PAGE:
- As lambda is increased, many of the weights go to exactly zero.
- This is great for interpretation, and it is also pretty good for preventing overfitting.

A geometrical
view of the lasso compared with a penalty on the squared weights

Notice that w1=0 at the optimum

An example
where minimizing the squared error gives terrible estimates

- Suppose we have a network of 500 computers and they all have slightly imperfect clocks.
- After doing statistics 101 we decide to improve the clocks by averaging all the times to get a least squares estimate
- Then we broadcast the average to all of the clocks.

- Problem: The probability of being wrong by ten hours
is more than one hundredth of the probability of being wrong by one
hour. In fact, its about the same!

error

0

negative log prob of error

One dimensional
cross-sections of loss functions with different powers

Negative log of Gaussian Negative log of Laplacian

Minimizing
the absolute error

- This minimization involves solving a linear programming problem.
- It corresponds to maximum likelihood estimation if the output noise is modeled by a Laplacian instead of a Gaussian.

The bias-variance
trade-off

(a figment of the
frequentists lack of imagination?)

- Imagine that the training set was drawn at random from a whole set of training sets.
- The squared loss can be decomposed into a ��bias�� term and a ��variance�� term.
- Bias = systematic error in the model��s estimates
- Variance = noise in the estimates cause by sampling noise in the training set.
- There is also an additional loss due to the fact that the target values are noisy.
- We eliminate this extra, irreducible loss from the math by using the average target values (i.e. the unknown, noise-free values)

average target value
for test case n

model��s estimate for
test case n when trained on dataset D

angle brackets are physics
notation for expectation over D

The ��bias�� term is
the squared error of the average, over all training datasets,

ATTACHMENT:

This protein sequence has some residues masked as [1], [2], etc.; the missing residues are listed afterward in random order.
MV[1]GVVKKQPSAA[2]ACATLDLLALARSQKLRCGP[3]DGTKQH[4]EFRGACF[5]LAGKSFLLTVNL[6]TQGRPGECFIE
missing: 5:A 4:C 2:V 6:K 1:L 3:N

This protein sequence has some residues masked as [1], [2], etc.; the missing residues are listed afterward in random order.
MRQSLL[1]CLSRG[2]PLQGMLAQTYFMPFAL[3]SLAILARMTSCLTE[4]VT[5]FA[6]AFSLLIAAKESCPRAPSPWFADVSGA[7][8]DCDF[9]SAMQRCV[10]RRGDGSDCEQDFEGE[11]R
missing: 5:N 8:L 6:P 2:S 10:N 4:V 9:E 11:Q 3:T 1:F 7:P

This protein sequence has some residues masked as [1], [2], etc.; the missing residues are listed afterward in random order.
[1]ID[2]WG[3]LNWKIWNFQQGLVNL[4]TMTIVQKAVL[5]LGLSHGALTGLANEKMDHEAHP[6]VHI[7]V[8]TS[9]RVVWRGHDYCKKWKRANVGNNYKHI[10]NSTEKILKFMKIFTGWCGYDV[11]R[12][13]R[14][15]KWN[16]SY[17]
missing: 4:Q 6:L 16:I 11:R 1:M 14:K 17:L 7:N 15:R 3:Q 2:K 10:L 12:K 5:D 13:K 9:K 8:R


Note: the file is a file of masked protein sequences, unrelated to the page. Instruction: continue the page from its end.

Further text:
of the estimates.

The ��variance�� term
is the variance, over all training datasets, of the model��s estimate.

see Bishop page 149 for a derivation
using a different notation

The bias-variance decomposition

How the
regularization parameter affects the bias and variance terms

low bias

high bias

low variance

high variance

An example of the bias-variance trade-off

Beating
the bias-variance trade-off

- We can reduce the variance term by averaging lots of models trained on different datasets.
- This seems silly. If we had lots of different datasets it would be better to combine them into one big training set.
- With more training data there will be much less variance.
- Weird idea: We can create different datasets by bootstrap sampling of our single training dataset.
- This is called ��bagging�� and it works surprisingly well.
- But if we have enough computation its better to do the right Bayesian thing:
- Combine the predictions of many models using the posterior probability of each parameter vector as the combination weight.

The Bayesian
approach

- Consider a very simple linear model that only has two parameters:

- It is possible to display
the full posterior distribution over the two-dimensional parameter space.

- The likelihood term is a
Gaussian, so if we use a Gaussian prior the posterior will be Gaussian:

- This is a conjugate prior. It means that the prior is just like having already observed some data.

likelihood